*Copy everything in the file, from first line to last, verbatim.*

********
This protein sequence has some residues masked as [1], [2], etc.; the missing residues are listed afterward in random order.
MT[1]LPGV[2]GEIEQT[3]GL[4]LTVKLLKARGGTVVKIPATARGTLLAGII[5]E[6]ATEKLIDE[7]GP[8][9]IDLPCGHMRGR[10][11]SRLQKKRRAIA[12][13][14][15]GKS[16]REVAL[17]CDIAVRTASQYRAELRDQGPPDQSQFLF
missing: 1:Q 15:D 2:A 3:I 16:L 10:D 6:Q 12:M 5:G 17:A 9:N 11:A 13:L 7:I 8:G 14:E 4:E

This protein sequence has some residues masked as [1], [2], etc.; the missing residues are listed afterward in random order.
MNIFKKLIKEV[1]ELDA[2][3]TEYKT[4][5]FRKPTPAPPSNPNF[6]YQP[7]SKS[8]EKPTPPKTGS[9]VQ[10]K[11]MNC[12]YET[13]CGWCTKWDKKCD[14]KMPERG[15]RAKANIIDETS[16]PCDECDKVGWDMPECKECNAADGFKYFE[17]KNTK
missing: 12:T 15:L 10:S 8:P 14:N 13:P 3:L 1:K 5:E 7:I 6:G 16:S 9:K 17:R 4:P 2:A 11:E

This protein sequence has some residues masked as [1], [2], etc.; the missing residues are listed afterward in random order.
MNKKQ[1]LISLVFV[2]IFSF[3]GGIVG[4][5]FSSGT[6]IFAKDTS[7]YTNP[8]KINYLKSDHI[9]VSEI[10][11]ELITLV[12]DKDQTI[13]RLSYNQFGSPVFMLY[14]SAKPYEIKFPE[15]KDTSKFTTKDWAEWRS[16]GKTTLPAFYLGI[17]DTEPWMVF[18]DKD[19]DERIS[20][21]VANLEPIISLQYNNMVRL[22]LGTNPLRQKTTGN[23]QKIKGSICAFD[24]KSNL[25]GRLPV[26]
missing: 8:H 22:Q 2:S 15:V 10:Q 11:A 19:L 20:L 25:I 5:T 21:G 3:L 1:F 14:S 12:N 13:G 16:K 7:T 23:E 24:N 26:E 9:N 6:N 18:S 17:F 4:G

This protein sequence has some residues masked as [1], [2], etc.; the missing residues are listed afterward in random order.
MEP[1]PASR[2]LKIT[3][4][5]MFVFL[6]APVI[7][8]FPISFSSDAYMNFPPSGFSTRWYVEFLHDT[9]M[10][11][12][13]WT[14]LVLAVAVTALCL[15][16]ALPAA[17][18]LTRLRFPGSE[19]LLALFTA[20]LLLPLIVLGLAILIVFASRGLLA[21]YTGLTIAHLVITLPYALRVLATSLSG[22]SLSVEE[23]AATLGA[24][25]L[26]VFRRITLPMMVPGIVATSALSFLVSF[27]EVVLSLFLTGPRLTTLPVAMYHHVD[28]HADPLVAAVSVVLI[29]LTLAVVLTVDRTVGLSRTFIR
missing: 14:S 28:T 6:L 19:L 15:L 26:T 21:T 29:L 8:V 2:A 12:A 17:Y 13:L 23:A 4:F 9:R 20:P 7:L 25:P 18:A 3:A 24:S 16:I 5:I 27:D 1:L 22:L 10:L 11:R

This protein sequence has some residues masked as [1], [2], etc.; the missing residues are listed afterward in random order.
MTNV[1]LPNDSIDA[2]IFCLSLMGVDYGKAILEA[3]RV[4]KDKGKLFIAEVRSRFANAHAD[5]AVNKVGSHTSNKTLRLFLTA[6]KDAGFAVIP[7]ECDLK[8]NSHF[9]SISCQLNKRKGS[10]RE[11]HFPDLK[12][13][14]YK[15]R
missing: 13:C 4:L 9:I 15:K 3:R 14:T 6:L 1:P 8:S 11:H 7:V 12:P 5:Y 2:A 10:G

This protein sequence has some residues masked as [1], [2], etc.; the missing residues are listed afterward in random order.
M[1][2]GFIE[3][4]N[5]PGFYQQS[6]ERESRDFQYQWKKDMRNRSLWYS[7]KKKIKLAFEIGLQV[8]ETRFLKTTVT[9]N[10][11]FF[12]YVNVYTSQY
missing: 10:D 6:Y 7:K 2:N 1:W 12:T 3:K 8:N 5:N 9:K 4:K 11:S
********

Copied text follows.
This protein sequence has some residues masked as [1], [2], etc.; the missing residues are listed afterward in random order.
MT[1]LPGV[2]GEIEQT[3]GL[4]LTVKLLKARGGTVVKIPATARGTLLAGII[5]E[6]ATEKLIDE[7]GP[8][9]IDLPCGHMRGR[10][11]SRLQKKRRAIA[12][13][14][15]GKS[16]REVAL[17]CDIAVRTASQYRAELRDQGPPDQSQFLF
missing: 1:Q 15:D 2:A 3:I 16:L 10:D 6:Q 12:M 5:G 17:A 9:N 11:A 13:L 7:I 8:G 14:E 4:E

This protein sequence has some residues masked as [1], [2], etc.; the missing residues are listed afterward in random order.
MNIFKKLIKEV[1]ELDA[2][3]TEYKT[4][5]FRKPTPAPPSNPNF[6]YQP[7]SKS[8]EKPTPPKTGS[9]VQ[10]K[11]MNC[12]YET[13]CGWCTKWDKKCD[14]KMPERG[15]RAKANIIDETS[16]PCDECDKVGWDMPECKECNAADGFKYFE[17]KNTK
missing: 12:T 15:L 10:S 8:P 14:N 13:P 3:L 1:K 5:E 7:I 6:G 16:S 9:K 17:R 4:P 2:A 11:E

This protein sequence has some residues masked as [1], [2], etc.; the missing residues are listed afterward in random order.
MNKKQ[1]LISLVFV[2]IFSF[3]GGIVG[4][5]FSSGT[6]IFAKDTS[7]YTNP[8]KINYLKSDHI[9]VSEI[10][11]ELITLV[12]DKDQTI[13]RLSYNQFGSPVFMLY[14]SAKPYEIKFPE[15]KDTSKFTTKDWAEWRS[16]GKTTLPAFYLGI[17]DTEPWMVF[18]DKD[19]DERIS[20][21]VANLEPIISLQYNNMVRL[22]LGTNPLRQKTTGN[23]QKIKGSICAFD[24]KSNL[25]GRLPV[26]
missing: 8:H 22:Q 2:S 15:V 10:Q 11:A 19:L 20:L 25:I 5:T 21:G 3:L 1:F 14:S 12:N 13:G 16:K 7:T 23:E 24:N 26:E 9:N 6:N 18:S 17:F 4:G

This protein sequence has some residues masked as [1], [2], etc.; the missing residues are listed afterward in random order.
MEP[1]PASR[2]LKIT[3][4][5]MFVFL[6]APVI[7][8]FPISFSSDAYMNFPPSGFSTRWYVEFLHDT[9]M[10][11][12][13]WT[14]LVLAVAVTALCL[15][16]ALPAA[17][18]LTRLRFPGSE[19]LLALFTA[20]LLLPLIVLGLAILIVFASRGLLA[21]YTGLTIAHLVITLPYALRVLATSLSG[22]SLSVEE[23]AATLGA[24][25]L[26]VFRRITLPMMVPGIVATSALSFLVSF[27]EVVLSLFLTGPRLTTLPVAMYHHVD[28]HADPLVAAVSVVLI[29]LTLAVVLTVDRTVGLSRTFIR
missing: 14:S 28:T 6:L 19:L 15:L 26:T 21:T 29:L 8:V 2:A 12:A 17:Y 13:L 23:A 4:F 9:R 20:P 7:L 25:P 18:A 3:A 24:S 16:I 5:I 27:D 1:L 22:L 10:L 11:R

This protein sequence has some residues masked as [1], [2], etc.; the missing residues are listed afterward in random order.
MTNV[1]LPNDSIDA[2]IFCLSLMGVDYGKAILEA[3]RV[4]KDKGKLFIAEVRSRFANAHAD[5]AVNKVGSHTSNKTLRLFLTA[6]KDAGFAVIP[7]ECDLK[8]NSHF[9]SISCQLNKRKGS[10]RE[11]HFPDLK[12][13][14]YK[15]R
missing: 13:C 4:L 9:I 15:K 3:R 14:T 6:L 1:P 8:S 11:H 7:V 12:P 5:Y 2:A 10:G

This protein sequence has some residues masked as [1], [2], etc.; the missing residues are listed afterward in random order.
M[1][2]GFIE[3][4]N[5]PGFYQQS[6]ERESRDFQYQWKKDMRNRSLWYS[7]KKKIKLAFEIGLQV[8]ETRFLKTTVT[9]N[10][11]FF[12]YVNVYTSQY
missing: 10:D 6:Y 7:K 2:N 1:W 12:T 3:K 8:N 5:N 9:K 4:K 11:S